Shrunken earnings predictions are better predictions
AbstractAnalysts' earnings forecasts are not perfectly correlated with actual earnings. One statistical consequence is that the most optimistic and most pessimistic forecasts are usually too optimistic and too pessimistic. The forecasts' accuracy can be improved by shrinking them towards the mean. Insufficient appreciation of this statistical principle may partly explain the success of contrarian investment strategies, in particular why stocks with the most optimistic earnings forecasts underperform those with the most pessimistic forecasts.
Download InfoIf you experience problems downloading a file, check if you have the proper application to view it first. In case of further problems read the IDEAS help page. Note that these files are not on the IDEAS site. Please be patient as the files may be large.
As the access to this document is restricted, you may want to look for a different version under "Related research" (further below) or search for a different version of it.
Bibliographic InfoArticle provided by Taylor & Francis Journals in its journal Applied Financial Economics.
Volume (Year): 14 (2004)
Issue (Month): 13 ()
Contact details of provider:
Web page: http://www.tandfonline.com/RAFE20
Please report citation or reference errors to , or , if you are the registered author of the cited work, log in to your RePEc Author Service profile, click on "citations" and make appropriate adjustments.:
- Eugene F. Fama & Kenneth R. French, .
"Forecasting Profitability and Earnings,"
CRSP working papers
358, Center for Research in Security Prices, Graduate School of Business, University of Chicago.
- De Bondt, Werner F M & Thaler, Richard H, 1987. " Further Evidence on Investor Overreaction and Stock Market Seasonalit y," Journal of Finance, American Finance Association, vol. 42(3), pages 557-81, July.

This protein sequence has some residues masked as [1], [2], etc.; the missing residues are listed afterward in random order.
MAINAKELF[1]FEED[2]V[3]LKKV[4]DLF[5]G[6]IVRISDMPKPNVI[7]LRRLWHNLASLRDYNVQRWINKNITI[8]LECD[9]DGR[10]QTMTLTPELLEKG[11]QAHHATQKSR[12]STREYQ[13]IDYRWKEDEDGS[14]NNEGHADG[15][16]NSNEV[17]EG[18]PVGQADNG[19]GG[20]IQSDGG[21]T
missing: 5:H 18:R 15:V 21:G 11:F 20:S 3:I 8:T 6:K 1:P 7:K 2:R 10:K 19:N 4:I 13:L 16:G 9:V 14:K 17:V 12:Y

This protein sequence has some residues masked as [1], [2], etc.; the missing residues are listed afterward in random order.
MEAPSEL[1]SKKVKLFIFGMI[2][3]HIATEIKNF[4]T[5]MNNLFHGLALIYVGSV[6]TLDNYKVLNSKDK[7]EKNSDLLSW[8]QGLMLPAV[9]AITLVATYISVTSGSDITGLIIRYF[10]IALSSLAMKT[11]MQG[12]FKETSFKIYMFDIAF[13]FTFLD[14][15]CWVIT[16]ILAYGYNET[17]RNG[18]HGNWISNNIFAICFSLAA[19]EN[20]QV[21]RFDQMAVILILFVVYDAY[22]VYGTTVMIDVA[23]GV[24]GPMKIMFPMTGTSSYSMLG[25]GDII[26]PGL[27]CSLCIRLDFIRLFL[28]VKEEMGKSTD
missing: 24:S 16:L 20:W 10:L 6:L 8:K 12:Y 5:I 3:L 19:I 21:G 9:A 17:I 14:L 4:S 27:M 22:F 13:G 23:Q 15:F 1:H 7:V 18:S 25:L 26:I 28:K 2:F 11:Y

- Poterba, James M. & Summers, Lawrence H., 1988.
"Mean reversion in stock prices : Evidence and Implications,"
Journal of Financial Economics,
Elsevier, vol. 22(1), pages 27-59, October.
- James M. Poterba & Lawrence H. Summers, 1989. "Mean Reversion in Stock Prices: Evidence and Implications," NBER Working Papers 2343, National Bureau of Economic Research, Inc.
- Chan, Louis K C & Hamao, Yasushi & Lakonishok, Josef, 1991. " Fundamentals and Stock Returns in Japan," Journal of Finance, American Finance Association, vol. 46(5), pages 1739-64, December.
- Fama, Eugene F & French, Kenneth R, 1988. "Permanent and Temporary Components of Stock Prices," Journal of Political Economy, University of Chicago Press, vol. 96(2), pages 246-73, April.
- Fama, Eugene F & French, Kenneth R, 1992. " The Cross-Section of Expected Stock Returns," Journal of Finance, American Finance Association, vol. 47(2), pages 427-65, June.
- De Bondt, Werner F M & Thaler, Richard, 1985. " Does the Stock Market Overreact?," Journal of Finance, American Finance Association, vol. 40(3), pages 793-805, July.
- H. E. Roman & R. A. Siliprandi & C. Dose & C. Riccardi & M. Porto, 2008. "Fluctuations of company yearly profits versus scaled revenue: Fat tail distribution of Levy type," Papers 0811.3885, arXiv.org.
For technical questions regarding this item, or to correct its authors, title, abstract, bibliographic or download information, contact: (Michael McNulty).
If references are entirely missing, you can add them using this form.